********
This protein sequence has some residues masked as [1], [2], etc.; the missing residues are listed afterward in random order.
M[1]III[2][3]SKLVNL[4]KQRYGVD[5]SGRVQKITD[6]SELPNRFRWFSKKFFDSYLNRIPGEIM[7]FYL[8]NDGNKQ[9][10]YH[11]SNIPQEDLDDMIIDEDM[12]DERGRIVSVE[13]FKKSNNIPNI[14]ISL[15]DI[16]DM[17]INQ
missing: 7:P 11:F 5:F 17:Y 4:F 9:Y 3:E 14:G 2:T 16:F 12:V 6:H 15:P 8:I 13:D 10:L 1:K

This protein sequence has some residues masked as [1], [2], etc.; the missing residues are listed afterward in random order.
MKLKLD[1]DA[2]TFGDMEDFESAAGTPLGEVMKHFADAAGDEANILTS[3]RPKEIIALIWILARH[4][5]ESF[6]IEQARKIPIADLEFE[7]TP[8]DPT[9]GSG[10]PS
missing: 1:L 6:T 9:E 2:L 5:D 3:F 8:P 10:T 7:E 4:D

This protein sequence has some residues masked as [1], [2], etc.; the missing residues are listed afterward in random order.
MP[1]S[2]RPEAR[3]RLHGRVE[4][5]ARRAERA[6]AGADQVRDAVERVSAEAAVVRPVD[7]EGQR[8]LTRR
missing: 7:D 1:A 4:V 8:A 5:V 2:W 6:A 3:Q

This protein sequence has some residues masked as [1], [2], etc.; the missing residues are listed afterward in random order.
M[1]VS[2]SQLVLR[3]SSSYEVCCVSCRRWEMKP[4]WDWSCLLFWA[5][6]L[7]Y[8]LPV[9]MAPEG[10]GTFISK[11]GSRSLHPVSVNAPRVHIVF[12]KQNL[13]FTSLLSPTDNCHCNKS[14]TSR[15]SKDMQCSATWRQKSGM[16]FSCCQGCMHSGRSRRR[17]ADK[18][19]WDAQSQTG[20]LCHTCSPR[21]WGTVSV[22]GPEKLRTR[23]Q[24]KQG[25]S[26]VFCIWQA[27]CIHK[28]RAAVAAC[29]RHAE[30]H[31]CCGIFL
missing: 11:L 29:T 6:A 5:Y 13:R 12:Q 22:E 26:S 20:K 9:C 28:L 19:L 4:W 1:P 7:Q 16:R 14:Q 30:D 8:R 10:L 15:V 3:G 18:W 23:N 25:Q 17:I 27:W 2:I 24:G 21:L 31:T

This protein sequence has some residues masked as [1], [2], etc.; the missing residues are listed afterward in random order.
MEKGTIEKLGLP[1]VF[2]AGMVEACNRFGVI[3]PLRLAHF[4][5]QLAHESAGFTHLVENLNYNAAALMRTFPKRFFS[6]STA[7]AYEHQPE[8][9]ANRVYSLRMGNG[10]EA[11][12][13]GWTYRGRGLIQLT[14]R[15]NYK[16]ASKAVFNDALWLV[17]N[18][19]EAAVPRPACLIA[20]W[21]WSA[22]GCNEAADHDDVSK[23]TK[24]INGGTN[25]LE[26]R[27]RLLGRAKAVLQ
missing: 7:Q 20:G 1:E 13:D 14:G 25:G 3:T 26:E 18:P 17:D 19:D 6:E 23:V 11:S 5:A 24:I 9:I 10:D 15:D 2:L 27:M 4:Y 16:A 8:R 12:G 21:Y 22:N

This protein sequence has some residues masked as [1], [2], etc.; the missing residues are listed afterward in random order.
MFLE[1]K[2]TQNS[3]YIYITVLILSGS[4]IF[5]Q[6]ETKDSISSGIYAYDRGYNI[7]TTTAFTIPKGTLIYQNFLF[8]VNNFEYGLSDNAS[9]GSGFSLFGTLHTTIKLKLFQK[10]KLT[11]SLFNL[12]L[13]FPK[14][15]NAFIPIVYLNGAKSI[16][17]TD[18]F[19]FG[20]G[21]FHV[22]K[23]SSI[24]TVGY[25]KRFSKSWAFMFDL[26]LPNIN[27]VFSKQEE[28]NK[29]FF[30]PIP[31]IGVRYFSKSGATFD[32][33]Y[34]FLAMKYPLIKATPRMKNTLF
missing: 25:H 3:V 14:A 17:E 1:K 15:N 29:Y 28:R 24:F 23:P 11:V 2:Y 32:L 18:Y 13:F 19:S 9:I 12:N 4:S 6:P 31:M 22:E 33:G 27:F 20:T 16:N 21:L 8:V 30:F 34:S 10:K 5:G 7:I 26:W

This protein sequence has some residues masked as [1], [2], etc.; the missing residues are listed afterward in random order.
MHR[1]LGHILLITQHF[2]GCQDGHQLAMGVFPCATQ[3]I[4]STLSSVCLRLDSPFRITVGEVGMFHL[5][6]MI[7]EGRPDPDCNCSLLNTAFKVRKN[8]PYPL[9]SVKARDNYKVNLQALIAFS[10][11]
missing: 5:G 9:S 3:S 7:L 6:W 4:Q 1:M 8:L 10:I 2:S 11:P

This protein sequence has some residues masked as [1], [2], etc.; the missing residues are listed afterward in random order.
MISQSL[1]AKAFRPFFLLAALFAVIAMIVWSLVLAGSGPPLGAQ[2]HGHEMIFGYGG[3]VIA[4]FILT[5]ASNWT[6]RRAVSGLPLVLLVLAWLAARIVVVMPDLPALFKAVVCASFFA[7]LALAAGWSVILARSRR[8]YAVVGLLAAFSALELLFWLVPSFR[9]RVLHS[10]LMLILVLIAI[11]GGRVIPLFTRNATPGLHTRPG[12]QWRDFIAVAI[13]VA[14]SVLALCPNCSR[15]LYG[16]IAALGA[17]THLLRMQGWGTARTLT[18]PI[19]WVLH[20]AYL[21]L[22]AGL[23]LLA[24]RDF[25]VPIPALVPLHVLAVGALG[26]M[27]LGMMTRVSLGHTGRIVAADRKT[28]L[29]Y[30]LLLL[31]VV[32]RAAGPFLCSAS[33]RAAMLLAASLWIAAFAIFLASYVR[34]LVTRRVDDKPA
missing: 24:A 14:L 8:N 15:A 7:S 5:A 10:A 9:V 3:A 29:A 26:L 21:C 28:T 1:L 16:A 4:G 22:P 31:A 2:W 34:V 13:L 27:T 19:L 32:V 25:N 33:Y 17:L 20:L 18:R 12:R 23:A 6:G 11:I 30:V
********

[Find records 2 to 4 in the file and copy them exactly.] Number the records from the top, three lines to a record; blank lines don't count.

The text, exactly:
This protein sequence has some residues masked as [1], [2], etc.; the missing residues are listed afterward in random order.
MKLKLD[1]DA[2]TFGDMEDFESAAGTPLGEVMKHFADAAGDEANILTS[3]RPKEIIALIWILARH[4][5]ESF[6]IEQARKIPIADLEFE[7]TP[8]DPT[9]GSG[10]PS
missing: 1:L 6:T 9:E 2:L 5:D 3:F 8:P 10:T 7:E 4:D

This protein sequence has some residues masked as [1], [2], etc.; the missing residues are listed afterward in random order.
MP[1]S[2]RPEAR[3]RLHGRVE[4][5]ARRAERA[6]AGADQVRDAVERVSAEAAVVRPVD[7]EGQR[8]LTRR
missing: 7:D 1:A 4:V 8:A 5:V 2:W 6:A 3:Q

This protein sequence has some residues masked as [1], [2], etc.; the missing residues are listed afterward in random order.
M[1]VS[2]SQLVLR[3]SSSYEVCCVSCRRWEMKP[4]WDWSCLLFWA[5][6]L[7]Y[8]LPV[9]MAPEG[10]GTFISK[11]GSRSLHPVSVNAPRVHIVF[12]KQNL[13]FTSLLSPTDNCHCNKS[14]TSR[15]SKDMQCSATWRQKSGM[16]FSCCQGCMHSGRSRRR[17]ADK[18][19]WDAQSQTG[20]LCHTCSPR[21]WGTVSV[22]GPEKLRTR[23]Q[24]KQG[25]S[26]VFCIWQA[27]CIHK[28]RAAVAAC[29]RHAE[30]H[31]CCGIFL
missing: 11:L 29:T 6:A 5:Y 13:R 12:Q 22:E 26:S 20:K 9:C 28:L 19:L 4:W 1:P 7:Q 16:R 14:Q 30:D 8:R 10:L 15:V 3:G 18:W 23:N 25:Q 17:I 27:W 2:I 24:G 21:L 31:T